Setting aside first-quarter 2018 delivery problems, Macro laser markets in 2018 are expected to return to a more normal pace—in the mid-single digits—after the overheated sales of laser cutting systems in 2017. Welding revenues will drop back to more-normal single digits now that the market has topped the $700 million level.

Additive manufacturing is more of a guess, as late 2017 activity at companies such as GE and Airbus suggests the modest 5% shown in FIGURE 6 is too pessimistic.

Micro revenues are expected to decline to about a 9% growth, a solid number once the bump from the OLED application cools down. Notice in FIGURE 4 that the expectations of developments in fine metal, non-metal, and additive manufacturing suggest an 11–13% increase, so Microprocessing might end up with a sold 9%+ gain in 2018.

Marking did not produce any trend changes in 2017 and the same mid-single digit growth is expected in 2018.

Overall, the total industrial laser material processing market is projected to rise about 7% in 2018.

The market forecasts in this report were created, with the assistance of Industrial Laser Solutions partner Strategies Unlimited, from public data released by public companies, other public data, direct contacts, and e-mail correspondence with industry companies. The numbers are based on data available up until the end of November 2017, with fourth-quarter data estimated from public companies’ guidance advice. These estimates will be updated online after fourth-quarter data becomes available in February 2018.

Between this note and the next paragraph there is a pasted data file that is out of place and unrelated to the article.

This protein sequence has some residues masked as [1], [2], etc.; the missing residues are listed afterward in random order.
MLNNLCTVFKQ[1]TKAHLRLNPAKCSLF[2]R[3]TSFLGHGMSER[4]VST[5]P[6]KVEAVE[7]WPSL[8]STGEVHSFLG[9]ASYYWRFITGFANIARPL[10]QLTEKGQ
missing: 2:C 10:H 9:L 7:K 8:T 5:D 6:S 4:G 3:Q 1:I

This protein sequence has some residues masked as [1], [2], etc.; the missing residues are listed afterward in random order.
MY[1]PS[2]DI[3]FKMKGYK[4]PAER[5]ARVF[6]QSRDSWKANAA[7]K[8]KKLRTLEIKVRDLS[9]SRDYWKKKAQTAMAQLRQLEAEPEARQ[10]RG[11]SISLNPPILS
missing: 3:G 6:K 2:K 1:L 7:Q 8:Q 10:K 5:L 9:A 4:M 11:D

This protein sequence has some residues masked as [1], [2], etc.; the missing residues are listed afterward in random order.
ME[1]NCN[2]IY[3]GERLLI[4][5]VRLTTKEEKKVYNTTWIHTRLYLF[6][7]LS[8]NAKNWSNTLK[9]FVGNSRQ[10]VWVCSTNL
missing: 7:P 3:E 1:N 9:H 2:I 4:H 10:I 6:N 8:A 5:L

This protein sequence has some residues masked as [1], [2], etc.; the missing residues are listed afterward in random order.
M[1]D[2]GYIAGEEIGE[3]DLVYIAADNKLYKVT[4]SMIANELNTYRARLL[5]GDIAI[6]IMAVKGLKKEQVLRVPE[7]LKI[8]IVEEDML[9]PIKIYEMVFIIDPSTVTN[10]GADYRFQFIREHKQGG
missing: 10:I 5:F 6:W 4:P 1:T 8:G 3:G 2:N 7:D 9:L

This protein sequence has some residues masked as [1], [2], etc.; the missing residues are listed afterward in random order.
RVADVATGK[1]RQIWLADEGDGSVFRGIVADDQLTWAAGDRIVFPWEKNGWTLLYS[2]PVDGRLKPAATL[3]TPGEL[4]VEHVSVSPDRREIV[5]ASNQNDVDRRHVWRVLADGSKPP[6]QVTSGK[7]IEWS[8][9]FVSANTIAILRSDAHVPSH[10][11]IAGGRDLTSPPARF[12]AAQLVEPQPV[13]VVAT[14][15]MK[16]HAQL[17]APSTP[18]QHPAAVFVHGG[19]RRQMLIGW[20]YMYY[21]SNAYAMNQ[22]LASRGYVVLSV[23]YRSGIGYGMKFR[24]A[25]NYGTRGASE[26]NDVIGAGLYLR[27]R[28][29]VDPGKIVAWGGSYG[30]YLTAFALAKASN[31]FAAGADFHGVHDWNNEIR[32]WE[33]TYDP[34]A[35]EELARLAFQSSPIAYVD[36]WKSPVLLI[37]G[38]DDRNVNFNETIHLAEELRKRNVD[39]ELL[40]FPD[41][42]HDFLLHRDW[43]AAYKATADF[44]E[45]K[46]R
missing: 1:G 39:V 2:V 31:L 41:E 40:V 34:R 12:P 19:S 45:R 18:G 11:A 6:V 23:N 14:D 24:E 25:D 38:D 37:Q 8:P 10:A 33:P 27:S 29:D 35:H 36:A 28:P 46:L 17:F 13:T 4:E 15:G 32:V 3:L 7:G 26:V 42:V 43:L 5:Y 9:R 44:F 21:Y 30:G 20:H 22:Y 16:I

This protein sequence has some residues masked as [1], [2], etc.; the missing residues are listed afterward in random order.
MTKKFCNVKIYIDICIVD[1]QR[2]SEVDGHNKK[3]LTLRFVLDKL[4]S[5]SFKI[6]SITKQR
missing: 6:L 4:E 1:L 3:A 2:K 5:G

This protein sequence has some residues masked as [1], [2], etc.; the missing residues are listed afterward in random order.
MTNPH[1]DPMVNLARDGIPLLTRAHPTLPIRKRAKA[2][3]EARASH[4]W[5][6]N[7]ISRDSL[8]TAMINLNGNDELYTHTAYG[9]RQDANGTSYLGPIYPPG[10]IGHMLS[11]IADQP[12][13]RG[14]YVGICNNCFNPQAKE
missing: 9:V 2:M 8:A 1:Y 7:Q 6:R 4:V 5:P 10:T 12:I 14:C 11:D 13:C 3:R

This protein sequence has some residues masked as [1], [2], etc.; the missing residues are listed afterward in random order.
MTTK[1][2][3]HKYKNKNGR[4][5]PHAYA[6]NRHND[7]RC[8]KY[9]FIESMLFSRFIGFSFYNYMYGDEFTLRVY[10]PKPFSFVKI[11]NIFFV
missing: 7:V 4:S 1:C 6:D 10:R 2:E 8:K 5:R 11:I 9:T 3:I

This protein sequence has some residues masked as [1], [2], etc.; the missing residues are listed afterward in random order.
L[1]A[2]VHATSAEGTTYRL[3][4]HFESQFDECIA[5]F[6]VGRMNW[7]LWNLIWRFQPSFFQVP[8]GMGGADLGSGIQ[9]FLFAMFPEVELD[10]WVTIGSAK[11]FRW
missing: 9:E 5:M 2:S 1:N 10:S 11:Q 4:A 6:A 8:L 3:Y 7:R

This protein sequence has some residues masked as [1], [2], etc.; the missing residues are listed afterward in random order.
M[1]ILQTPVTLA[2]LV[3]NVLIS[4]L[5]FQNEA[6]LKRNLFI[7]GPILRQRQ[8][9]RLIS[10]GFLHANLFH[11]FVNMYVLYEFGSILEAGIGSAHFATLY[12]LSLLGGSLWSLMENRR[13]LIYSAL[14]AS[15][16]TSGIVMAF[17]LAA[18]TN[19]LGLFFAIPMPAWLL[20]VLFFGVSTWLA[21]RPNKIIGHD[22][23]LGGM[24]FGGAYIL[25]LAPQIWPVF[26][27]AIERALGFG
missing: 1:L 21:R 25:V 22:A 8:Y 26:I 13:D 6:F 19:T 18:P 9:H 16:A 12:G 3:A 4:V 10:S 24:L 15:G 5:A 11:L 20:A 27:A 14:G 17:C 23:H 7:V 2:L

About the Author

David Belforte | Contributing Editor

David Belforte (1932-2023) was an internationally recognized authority on industrial laser materials processing and had been actively involved in this technology for more than 50 years. His consulting business, Belforte Associates, served clients interested in advanced manufacturing applications. David held degrees in Chemistry and Production Technology from Northeastern University (Boston, MA). As a researcher, he conducted basic studies in material synthesis for high-temperature applications and held increasingly important positions with companies involved with high-technology materials processing. He co-founded a company that introduced several firsts in advanced welding technology and equipment. David's career in lasers started with the commercialization of the first industrial solid-state laser and a compact CO2 laser for sheet-metal cutting. For several years, he led the development of very high power CO2 lasers for welding and surface treating applications. In addition to consulting, David was the Founder and Editor-in-Chief of Industrial Laser Solutions magazine (1986-2022) and contributed to other laser publications, including Laser Focus World. He retired from Laser Focus World in late June 2022.